Ilika (LSE:IKA) is a technology company developing solid-state battery technology to replace lithium-ion batteries. It sees its products helping a range of up-and-coming industries, including the industrial internet of things (IoT), medtech, electric vehicles (EV), and consumer electronics.
Lithium-ion batteries are in high demand for EVs and for advancing electrification around the world. But they’re not easily recycled due to the toxic liquid inside. Solid-state batteries should have a longer life span and be more easily recycled, hence their appeal.
They also have a higher power density, so they charge more rapidly, which is hugely appealing to consumers and businesses alike. The company sees a transition over the next decade in which solid-state batteries will gradually replace lithium-ion cell equivalents.
Ilika is a small-cap stock with a £252m market cap. Its share price is down 36% from its 52-week high and up 275% from its 52-week low. Earnings per share are negative, but reassuringly, its debt levels are low.
Ilika’s unique thin-film Stereax solution is helping it miniaturise its battery tech to fit medical products. This is for use in devices such as hearing aids. Even more futuristic are the nerve simulators that can replace the consumption of opioids. Plus, Stereax is used to power industrial wireless sensors in hostile environments.
Ilika has made a few notable connections in the past year. Such as teaming up with a Fiat subsidiary to help scale its Goliath battery programme.
As it stands, the company is producing a small volume of large-format solid-state technology from its pre-pilot production line. It intends to ramp this up by automating the facility over the next 18 months, at which point it will move into a battery industrialisation centre in Coventry. This facility has a framework agreement in place with the UK Battery Industrialisation Centre (UKBIC) to produce Goliath solid-state pouch cells.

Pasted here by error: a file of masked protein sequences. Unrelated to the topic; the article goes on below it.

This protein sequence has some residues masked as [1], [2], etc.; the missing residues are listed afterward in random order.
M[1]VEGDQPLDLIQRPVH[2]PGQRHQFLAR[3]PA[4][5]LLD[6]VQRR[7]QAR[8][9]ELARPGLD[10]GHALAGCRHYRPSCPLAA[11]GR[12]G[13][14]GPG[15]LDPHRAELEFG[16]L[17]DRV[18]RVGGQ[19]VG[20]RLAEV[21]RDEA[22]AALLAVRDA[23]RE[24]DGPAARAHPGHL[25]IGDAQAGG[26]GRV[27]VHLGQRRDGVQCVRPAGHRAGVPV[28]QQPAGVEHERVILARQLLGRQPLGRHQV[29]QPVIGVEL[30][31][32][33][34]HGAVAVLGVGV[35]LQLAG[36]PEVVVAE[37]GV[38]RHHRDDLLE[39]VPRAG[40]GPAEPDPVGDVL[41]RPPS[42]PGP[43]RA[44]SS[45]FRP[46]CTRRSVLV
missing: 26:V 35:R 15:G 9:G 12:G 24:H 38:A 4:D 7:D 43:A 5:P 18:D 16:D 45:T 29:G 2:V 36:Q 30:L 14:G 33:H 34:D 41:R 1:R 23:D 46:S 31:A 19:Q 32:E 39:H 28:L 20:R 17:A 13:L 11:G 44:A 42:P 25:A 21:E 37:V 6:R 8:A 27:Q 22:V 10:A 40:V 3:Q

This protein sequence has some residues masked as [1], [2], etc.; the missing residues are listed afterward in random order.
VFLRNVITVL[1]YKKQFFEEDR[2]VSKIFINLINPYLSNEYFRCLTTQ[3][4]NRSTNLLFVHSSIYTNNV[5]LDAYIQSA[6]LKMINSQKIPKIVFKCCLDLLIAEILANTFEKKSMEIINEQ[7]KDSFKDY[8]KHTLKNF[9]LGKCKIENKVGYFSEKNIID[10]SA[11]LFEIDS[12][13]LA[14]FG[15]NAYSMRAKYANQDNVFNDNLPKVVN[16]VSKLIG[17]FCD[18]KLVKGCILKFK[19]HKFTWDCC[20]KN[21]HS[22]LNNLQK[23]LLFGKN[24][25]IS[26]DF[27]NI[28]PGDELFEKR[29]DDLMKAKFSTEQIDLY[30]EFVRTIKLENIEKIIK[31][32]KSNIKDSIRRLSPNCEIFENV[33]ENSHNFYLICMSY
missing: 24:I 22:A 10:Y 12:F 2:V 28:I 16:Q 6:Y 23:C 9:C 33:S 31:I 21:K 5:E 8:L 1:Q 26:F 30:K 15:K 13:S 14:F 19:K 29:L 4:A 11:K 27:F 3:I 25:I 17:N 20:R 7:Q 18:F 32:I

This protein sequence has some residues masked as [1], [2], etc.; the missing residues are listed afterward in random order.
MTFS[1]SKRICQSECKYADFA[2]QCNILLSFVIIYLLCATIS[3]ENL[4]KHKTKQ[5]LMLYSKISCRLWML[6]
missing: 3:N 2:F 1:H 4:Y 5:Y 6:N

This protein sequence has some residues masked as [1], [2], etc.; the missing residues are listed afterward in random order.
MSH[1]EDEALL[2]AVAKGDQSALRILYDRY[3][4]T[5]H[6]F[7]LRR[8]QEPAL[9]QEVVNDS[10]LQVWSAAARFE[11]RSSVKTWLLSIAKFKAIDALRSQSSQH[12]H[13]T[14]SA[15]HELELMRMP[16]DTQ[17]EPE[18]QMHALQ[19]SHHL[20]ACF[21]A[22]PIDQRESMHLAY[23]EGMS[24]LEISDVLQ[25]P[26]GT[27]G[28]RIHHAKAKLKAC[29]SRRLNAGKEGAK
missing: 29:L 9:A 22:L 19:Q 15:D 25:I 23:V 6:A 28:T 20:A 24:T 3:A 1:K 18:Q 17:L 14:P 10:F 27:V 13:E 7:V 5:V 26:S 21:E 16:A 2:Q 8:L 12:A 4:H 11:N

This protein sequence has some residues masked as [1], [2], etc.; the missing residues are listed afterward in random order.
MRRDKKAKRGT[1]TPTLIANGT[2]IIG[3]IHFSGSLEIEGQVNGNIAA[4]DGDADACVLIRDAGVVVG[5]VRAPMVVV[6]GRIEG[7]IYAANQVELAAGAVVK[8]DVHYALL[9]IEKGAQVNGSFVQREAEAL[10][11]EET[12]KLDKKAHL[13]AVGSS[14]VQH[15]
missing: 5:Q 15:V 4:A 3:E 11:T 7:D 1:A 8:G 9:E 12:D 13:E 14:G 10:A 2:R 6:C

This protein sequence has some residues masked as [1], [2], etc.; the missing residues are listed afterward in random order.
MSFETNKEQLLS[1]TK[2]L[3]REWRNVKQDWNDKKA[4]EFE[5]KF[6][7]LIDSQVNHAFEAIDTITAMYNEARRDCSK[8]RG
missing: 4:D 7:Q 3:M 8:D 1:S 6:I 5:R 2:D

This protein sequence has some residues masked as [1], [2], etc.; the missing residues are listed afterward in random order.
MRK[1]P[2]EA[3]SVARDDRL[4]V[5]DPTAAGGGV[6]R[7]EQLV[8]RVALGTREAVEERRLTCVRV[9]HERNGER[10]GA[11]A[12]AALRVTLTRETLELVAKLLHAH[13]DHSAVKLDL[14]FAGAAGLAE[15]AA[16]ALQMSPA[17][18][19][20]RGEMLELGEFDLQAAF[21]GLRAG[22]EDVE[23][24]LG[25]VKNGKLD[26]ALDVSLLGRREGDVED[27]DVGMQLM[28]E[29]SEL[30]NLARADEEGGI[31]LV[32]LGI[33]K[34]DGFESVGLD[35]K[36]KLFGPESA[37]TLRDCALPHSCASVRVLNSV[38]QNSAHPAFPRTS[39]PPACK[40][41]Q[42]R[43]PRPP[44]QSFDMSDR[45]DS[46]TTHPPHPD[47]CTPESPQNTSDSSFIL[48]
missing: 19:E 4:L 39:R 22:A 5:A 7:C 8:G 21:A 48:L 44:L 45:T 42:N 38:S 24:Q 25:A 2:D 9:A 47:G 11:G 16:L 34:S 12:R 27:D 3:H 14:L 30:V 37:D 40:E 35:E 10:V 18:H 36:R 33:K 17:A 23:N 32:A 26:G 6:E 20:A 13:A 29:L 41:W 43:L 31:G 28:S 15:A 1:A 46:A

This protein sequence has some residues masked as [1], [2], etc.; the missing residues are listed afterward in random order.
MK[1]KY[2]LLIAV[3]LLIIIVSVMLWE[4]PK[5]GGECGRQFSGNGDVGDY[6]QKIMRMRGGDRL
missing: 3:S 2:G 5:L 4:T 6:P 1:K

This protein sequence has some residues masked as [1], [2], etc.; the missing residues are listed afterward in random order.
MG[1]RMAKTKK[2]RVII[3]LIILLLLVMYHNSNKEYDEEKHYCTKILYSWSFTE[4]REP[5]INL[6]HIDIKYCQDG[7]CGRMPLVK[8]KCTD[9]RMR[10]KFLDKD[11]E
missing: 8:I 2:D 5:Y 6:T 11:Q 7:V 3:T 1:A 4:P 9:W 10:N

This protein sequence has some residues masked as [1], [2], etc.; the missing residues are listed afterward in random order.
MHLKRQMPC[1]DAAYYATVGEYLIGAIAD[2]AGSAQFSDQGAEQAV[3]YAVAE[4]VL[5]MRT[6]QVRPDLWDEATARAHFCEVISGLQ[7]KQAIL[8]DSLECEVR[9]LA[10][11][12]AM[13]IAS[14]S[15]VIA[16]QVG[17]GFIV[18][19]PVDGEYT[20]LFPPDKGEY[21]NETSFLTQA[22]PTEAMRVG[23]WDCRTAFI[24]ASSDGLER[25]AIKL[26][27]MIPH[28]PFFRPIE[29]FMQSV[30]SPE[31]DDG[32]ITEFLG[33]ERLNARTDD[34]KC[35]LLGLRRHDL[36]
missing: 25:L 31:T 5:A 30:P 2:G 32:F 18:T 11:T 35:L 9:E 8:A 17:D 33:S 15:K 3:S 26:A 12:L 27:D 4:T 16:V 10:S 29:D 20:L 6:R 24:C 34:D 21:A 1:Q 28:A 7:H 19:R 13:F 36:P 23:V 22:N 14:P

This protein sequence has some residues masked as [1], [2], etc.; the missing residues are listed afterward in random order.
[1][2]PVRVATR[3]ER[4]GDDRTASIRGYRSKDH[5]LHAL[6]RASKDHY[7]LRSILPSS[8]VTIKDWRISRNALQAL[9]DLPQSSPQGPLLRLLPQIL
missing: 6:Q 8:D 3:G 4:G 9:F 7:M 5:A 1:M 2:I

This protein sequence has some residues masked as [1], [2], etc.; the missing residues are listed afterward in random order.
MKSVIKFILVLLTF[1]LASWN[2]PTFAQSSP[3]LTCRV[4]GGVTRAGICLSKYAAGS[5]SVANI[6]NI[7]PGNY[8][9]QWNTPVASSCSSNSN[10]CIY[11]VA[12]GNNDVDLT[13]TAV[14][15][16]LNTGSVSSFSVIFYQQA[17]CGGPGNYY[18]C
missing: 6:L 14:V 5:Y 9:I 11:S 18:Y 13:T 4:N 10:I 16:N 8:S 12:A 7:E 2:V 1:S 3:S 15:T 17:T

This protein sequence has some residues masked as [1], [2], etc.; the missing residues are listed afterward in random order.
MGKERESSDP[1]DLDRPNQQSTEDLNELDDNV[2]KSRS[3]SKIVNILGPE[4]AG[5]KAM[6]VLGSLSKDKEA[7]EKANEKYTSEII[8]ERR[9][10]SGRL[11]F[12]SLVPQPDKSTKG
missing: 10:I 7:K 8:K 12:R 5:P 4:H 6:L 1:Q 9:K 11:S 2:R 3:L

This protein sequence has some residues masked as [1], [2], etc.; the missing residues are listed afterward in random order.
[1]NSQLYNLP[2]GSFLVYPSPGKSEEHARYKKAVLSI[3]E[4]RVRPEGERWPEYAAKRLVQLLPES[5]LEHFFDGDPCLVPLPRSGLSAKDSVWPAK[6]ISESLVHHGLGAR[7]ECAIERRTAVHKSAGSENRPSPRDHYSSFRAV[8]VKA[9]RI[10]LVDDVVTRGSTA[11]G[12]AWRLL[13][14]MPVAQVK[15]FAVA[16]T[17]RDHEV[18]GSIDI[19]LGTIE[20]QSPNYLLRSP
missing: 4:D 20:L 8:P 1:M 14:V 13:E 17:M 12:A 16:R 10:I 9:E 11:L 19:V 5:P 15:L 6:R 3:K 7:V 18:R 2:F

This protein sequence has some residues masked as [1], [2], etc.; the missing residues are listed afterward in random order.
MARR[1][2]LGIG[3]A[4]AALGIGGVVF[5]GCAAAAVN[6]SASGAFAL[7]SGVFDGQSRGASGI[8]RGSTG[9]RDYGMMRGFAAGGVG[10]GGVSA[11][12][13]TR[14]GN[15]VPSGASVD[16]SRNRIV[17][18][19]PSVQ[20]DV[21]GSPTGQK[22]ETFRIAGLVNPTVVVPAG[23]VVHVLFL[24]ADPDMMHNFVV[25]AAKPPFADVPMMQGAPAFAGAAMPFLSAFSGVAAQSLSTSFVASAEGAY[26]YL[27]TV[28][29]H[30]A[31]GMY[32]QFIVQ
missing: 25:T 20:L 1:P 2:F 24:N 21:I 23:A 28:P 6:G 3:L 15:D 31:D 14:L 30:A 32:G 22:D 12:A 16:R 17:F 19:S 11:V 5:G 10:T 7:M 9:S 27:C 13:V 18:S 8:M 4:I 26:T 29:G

It’s all undeniably interesting. But Ilika is a business-facing several risks that I think shareholders should keep in mind. It’s a competitive industry dependent on technological advancements and curbed by regulatory restrictions. It’s also reliant on partners commercialising its end-products.
Meanwhile, Ilika relies on a small number of significant customers and partners, and profitability is still a distant dream with a history of operating losses. Ilika previously raised funds via share placings, which may happen again. As a growth stock, it’s unlikely to consider paying dividends in the next few years either.
Will I buy shares in Ilika?
Ilika is very much an early-stage company with the potential to grow significantly if its vision for the future plays out. As it’s in the speculative stage, I’m not planning on adding Ilika shares to my Stocks and Shares ISA, but I’ll keep it on my watch list. It’s an exciting development area, and I think it could very well have considerable scope to grow.
Kirsteen has no position in any of the shares mentioned. The Motley Fool UK has no position in any of the shares mentioned. Views expressed on the companies mentioned in this article are those of the writer and therefore may differ from the official recommendations we make in our subscription services such as Share Advisor, Hidden Winners and Pro. Here at The Motley Fool we believe that considering a diverse range of insights makes us better investors.